State lawmakers from Long Island will introduce bills to recognize Survivors of Homicide Victims Awareness Month and adopt laws that advocates say will help victims’ families to cope with their losses.
Legislators were joined by victims’ rights groups and grieving survivors outside the county criminal court building in Riverside this morning to advocate for the awareness month and other measures.
“Through an awareness month, policymakers and the public can be educated on the impact homicide has on the family and the community,” said Jennifer Harrison, the founder of the Victims Rights NY Political Action Committee, an organization that has been vocally opposed to criminal justice reform.
Multiple bills are and will be proposed in the 2022 legislative session by Sen. Anthony Palumbo, Sen. Alexis Weik and Assemblyman Fred Theile in an agenda that Palumbo said will support the creation of a “victim’s bill of rights.”
“The situation for the past few years in the State of New York has been primarily a focus on criminals rights, we need to bring the focus back to victims,” Palumbo said during a press conference Thursday with victim’s advocates in front of the Arthur M. Cromarty Criminal Court Complex in Riverside.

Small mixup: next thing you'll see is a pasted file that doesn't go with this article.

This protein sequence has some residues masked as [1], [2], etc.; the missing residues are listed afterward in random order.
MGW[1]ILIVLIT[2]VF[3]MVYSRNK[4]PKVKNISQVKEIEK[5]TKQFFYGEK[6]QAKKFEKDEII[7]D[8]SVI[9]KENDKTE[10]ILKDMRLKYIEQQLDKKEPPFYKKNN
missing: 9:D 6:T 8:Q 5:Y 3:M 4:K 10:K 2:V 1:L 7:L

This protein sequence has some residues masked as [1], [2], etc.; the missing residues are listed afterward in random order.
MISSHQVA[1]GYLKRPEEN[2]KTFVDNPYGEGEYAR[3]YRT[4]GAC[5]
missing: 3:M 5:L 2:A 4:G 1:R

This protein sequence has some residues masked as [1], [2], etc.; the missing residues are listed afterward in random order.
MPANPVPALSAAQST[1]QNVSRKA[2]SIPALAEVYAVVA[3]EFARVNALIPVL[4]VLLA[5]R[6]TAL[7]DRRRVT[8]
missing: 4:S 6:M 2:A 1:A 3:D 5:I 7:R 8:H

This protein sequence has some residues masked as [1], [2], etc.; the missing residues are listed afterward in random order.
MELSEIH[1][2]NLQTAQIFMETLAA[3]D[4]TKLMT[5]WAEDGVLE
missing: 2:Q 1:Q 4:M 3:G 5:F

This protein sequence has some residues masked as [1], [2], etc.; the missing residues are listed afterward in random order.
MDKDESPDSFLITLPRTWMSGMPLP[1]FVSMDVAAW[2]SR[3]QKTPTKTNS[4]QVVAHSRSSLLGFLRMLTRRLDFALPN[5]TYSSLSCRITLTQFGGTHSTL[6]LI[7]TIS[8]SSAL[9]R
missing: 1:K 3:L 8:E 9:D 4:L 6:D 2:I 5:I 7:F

A crime victim’s bill of rights actually already exists and a list is published by the New York Attorney General’s Office. The rights include notification of criminal proceedings, filing for victim compensation, requesting restitution and freedom from intimidation, threats or harassment from people connected to a case, among others.
One bill, S7412, proposed by Weik and Theile, would require notice be given to a victim or their representative when an inmate is being discharged or released, and require the parole board to consider the victim’s impact statement in its decision.
The option to be notified when an offender’s custody status changes is currently available to victims, their families and other interested persons through the New York Victim Information and Notification Everyday (VINE) website or by calling 1-888-846-3469. Telephone and email notifications are also available.